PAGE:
Interview with Dr. Emmet (Tom) Thompson, College Football Hall of Famer
Today Dr. Emmet (Tom) Thompson is an NCAA record holder. He’s the oldest football player in NCAA history at 61 years old. He is also the oldest football player to score a point in a game.
Tom holds a Ph.D. in leadership form Regent University. He owns a successful business that operates fitness centers in the Dallas area. He’s been a husband to Teresa for more than 25 years, and he is the author of his autobiography, Kickstart.
Here’s how Tom Thompson learned to process failure.
Listen to the interview (33:55)
Or read just the excerpt.
One of the things I would say from the beginning is I didn’t have any formulas, or any guidance, or anything on dealing with the failure. A lot of this was just God. …
He says He’s the Author and Finisher of your faith, and that means He’s Coach. For me, one of the biggest things that allowed me to overcome the failures was the fact that I came to an understanding that salvation is so important, yes, but that’s half way there. The other half is when you make Jesus Lord of your life. That’s when your life begins to change. …
A lot of the situations I’ve found myself in, we could tie it back to being young and not having wisdom or knowing where to find it. …
I had multiple marriages, and one of the things that I have learned from that experience was … How do you heal from that? How do you move on from that? I learned as those things happened … a tendency where we want to look at ourselves … that we failed.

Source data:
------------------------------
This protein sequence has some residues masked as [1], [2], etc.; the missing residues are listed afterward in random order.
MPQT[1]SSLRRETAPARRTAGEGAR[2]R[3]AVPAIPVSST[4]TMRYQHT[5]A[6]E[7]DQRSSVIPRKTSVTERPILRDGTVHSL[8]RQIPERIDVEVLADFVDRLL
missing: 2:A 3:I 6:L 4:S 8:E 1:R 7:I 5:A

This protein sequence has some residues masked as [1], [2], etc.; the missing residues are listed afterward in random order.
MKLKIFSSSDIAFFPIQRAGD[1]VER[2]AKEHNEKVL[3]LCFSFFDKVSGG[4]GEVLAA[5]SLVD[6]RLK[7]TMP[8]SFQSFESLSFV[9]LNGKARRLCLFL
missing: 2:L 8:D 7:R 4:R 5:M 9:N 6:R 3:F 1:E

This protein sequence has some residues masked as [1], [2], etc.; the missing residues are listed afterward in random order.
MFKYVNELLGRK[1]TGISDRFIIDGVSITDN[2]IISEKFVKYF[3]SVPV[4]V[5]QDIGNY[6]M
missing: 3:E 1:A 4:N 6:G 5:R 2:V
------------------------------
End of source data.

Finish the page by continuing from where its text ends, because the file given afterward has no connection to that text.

What I came to the realization was, “No, I didn’t fail. The marriage did.” Then what can I take form that and move forward?
One thing I also say about failure … no one is teaching how to process failure. They don’t teach it in school. If they did we wouldn’t have GPA. They don’t really teach it in church. Just … they can tell you God will fix it.
Instead, what I’ve come to understand … is that if I do fail, it’s a design variable. I mean, Paul … said, “I glory in my weakness.” We get the idea that if we have failed at something at that point in time that that’s an outcome; and I would argue, no, it’s just a part of the process. Also, in failure, what I’ve found, the resistance that you find in the beginning of an endeavor generally will determine the amount of victory you’ll enjoy at the end, if you don’t quit.
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